Just when you might think that the funding crisis in the NHS was a thoroughly modern problem, it seems that hospitals in the Middle Ages struggled too! A dig at a medieval lepers hospital near Winchester shows that funding could run dry and mean the withdrawal of services too, just like services in the NHS are being cut back at the moment due to budgets not keeping step with demand.
In the case of the hospital of St Mary Magdalen near Winchester though it seems that the problem of leprosy was going away so the money dried up:
But by 1334 bailouts were being paid to keep the hospital going, perhaps because leprosy was declining as a problem. By the 16th century it was operating more as an almshouse and looks to have avoided closure in the Dissolution of the Monasteries ordered by Henry VIII that saw the end of establishments such as Hyde Abbey in Winchester and Netley Abbey near Southampton.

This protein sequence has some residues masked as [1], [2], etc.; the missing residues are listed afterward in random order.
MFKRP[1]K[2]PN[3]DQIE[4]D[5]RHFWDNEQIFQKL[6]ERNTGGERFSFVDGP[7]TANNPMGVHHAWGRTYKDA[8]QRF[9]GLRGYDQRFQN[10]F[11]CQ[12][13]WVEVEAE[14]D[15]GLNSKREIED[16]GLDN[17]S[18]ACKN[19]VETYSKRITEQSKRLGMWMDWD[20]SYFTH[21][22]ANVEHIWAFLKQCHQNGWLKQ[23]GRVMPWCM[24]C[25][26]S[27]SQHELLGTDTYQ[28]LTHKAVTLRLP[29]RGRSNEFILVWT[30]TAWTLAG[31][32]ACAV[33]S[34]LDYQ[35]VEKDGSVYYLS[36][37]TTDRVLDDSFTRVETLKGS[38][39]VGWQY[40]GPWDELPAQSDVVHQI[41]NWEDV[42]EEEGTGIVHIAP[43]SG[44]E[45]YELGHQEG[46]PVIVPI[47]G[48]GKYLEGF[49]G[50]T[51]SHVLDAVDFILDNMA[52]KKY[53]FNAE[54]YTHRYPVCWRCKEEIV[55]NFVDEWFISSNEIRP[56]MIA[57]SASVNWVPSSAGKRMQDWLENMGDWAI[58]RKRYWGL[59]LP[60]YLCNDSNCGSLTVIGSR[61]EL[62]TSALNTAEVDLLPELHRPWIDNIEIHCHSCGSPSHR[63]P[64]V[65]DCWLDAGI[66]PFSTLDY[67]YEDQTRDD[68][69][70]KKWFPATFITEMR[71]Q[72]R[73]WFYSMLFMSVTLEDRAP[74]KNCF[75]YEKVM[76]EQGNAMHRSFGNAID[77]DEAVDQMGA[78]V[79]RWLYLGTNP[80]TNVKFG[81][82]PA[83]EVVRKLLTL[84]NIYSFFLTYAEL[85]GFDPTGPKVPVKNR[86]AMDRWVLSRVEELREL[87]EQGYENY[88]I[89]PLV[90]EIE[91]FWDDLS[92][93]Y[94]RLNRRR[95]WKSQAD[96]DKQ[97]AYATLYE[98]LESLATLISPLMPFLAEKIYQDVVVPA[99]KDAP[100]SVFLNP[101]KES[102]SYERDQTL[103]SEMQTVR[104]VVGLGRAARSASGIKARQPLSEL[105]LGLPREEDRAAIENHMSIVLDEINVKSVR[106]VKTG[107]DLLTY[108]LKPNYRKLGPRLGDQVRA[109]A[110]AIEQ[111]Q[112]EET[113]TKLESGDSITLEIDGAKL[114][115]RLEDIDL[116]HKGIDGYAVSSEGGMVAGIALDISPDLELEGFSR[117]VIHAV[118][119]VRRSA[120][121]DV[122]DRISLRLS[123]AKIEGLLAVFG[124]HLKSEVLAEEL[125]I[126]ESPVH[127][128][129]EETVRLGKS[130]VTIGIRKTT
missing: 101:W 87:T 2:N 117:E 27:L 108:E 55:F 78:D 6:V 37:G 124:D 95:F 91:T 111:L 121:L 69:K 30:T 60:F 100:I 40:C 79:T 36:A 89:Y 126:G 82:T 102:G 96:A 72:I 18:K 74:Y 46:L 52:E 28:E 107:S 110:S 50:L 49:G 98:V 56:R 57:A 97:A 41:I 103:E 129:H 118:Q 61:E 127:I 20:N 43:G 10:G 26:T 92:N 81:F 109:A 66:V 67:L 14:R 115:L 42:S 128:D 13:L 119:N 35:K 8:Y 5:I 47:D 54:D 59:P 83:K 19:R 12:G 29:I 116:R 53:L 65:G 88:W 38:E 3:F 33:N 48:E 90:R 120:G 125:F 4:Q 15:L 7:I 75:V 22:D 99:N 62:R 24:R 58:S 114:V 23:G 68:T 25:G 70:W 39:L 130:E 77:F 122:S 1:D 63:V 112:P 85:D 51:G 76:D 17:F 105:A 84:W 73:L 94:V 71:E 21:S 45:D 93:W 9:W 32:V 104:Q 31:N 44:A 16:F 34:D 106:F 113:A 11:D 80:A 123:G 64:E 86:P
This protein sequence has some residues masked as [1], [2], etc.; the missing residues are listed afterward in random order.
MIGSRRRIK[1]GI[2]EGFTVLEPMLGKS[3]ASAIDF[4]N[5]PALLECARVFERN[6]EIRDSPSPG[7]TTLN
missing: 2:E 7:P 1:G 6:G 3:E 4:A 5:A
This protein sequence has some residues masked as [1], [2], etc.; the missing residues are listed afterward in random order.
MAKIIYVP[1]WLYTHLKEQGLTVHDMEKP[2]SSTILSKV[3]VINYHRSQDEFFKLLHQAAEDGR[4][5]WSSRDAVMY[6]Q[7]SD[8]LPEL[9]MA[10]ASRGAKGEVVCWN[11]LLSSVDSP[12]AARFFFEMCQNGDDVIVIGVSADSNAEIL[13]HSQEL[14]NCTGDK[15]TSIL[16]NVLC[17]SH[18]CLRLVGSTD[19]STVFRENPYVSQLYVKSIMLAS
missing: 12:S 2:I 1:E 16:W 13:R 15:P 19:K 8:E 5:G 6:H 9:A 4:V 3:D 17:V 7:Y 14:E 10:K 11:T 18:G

If you didn’t have leprosy then the options were limited – and of course most lepers hospitals were really intended to keep those afflicted away from the rest of the population rather than treat them.
You can read the full story at the Daily Echo’s website.